SA's leading integrated poultry producer Astral Foods has reported incurring more than R120million in costs relating to operational challenges. EPA
DURBAN - South Africa's leading integrated poultry producer Astral Foods has reported incurring more than R120million in costs relating to operational challenges caused by water supply constraints from the deterioration of infrastructure in Lekwa Municipality, which supplies its processing plant in Standerton.

In its financial results and dividend declaration for the year ended September 30, Astral said severe water supply interruptions at Goldi, its largest poultry processing facility based in Standerton under the Lekwa Municipal District, as well as Eskom electricity interruptions, had marred what could have been a good year for the group.

“We have to utilise about 110 trucks a day to ensure that the operations have the water needed in that operation. On top of the R120m we have spent for water and electricity, we are also spending an additional R2m a month on diesel.

"It becomes difficult to continue investing when we have these infrastructural challenges,” chief executive Chris Schutte said, blaming the government for its failure to sort out the water supply despite assurances given to the group in the past.

The overall extraordinary costs for Astral during the period amounted to R223m, which also included the cost of industrial action in its KwaZulu-Natal operations.

The group reported a 4percent increase in revenue to R13.5billion while operating profit decreased by 55percent to R882m.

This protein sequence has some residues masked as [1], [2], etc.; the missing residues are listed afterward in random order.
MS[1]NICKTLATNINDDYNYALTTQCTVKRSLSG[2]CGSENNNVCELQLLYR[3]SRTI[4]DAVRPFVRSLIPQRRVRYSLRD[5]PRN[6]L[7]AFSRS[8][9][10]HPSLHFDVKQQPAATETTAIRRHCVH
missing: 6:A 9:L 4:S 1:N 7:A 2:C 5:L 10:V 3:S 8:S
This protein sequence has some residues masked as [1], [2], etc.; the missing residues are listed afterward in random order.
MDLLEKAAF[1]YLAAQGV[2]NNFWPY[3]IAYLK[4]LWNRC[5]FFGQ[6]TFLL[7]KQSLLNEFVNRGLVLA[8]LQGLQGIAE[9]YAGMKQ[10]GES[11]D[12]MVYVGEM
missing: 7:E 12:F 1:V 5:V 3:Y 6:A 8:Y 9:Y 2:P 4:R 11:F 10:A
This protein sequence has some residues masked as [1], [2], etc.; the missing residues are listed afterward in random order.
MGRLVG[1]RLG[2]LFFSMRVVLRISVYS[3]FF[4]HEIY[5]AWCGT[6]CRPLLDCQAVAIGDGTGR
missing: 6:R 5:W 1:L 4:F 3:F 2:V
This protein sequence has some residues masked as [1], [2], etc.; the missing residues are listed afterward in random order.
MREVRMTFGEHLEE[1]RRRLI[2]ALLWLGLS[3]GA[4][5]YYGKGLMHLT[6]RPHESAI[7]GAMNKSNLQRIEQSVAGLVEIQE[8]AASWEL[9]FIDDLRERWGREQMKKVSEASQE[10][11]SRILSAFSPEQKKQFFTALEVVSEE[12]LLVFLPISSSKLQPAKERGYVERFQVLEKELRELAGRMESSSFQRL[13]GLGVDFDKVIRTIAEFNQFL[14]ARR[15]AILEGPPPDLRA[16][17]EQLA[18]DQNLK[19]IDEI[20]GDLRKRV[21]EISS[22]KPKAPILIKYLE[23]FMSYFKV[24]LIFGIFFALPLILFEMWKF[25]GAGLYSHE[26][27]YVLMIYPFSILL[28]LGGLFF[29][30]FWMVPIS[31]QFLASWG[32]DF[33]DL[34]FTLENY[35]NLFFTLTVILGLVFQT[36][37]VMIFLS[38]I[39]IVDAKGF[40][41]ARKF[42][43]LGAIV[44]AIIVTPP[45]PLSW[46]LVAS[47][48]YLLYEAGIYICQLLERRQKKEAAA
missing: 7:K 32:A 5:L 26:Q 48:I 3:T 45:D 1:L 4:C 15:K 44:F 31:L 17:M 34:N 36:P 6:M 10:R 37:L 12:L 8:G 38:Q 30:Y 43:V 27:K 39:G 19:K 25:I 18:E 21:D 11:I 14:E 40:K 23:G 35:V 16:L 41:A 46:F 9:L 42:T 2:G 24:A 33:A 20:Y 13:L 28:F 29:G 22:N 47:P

“Astral’s earnings for the year were sharply down compared to a record profit in financial year 2018.

"Substantially higher raw material costs leading to high feed prices, a 66percent contribution to the total live cost of producing a broiler, together with lower poultry selling prices year-on-year, negatively impacted poultry margins,” Schutte said.

Schutte added that excluding these unfortunate costs, Astral would have reported one of its better financial years since listing.

The group declared a final dividend of R4.25 per share, which is a 60percent decline from the R10.50 a share declared at the same time last year.

Its headline earnings per share declined by 55percent to 1674cents a share, and the group declared a total dividend of 900c, down by 56percent compared to last year.

The poultry division increased its revenue by 2.6percent to R10.9bn, the bulk of which was derived from improved sales of broiler day-old chicks and parent stock in the external market, augmented with higher broiler sales volumes.

The group said broiler slaughter volumes remained relatively flat, despite production cutbacks as a result of the Standerton water crisis.

Sales volumes increased by 2.6percent to 11438tons, largely due to sales out of stock in the second half of the reporting period.

Broiler feed prices increased by 7.7percent due to higher raw material costs for the reporting period.

Operating profit for the poultry division decreased by 74.5percent to R371m.

In the feed division, revenue increased by 6.1percent to R6.6bn as a direct result of higher selling prices on the back of an increase in raw material costs.

Operating profit increased by 7.2percent to R489m with the operating profit margin remaining flat at 7.4percent.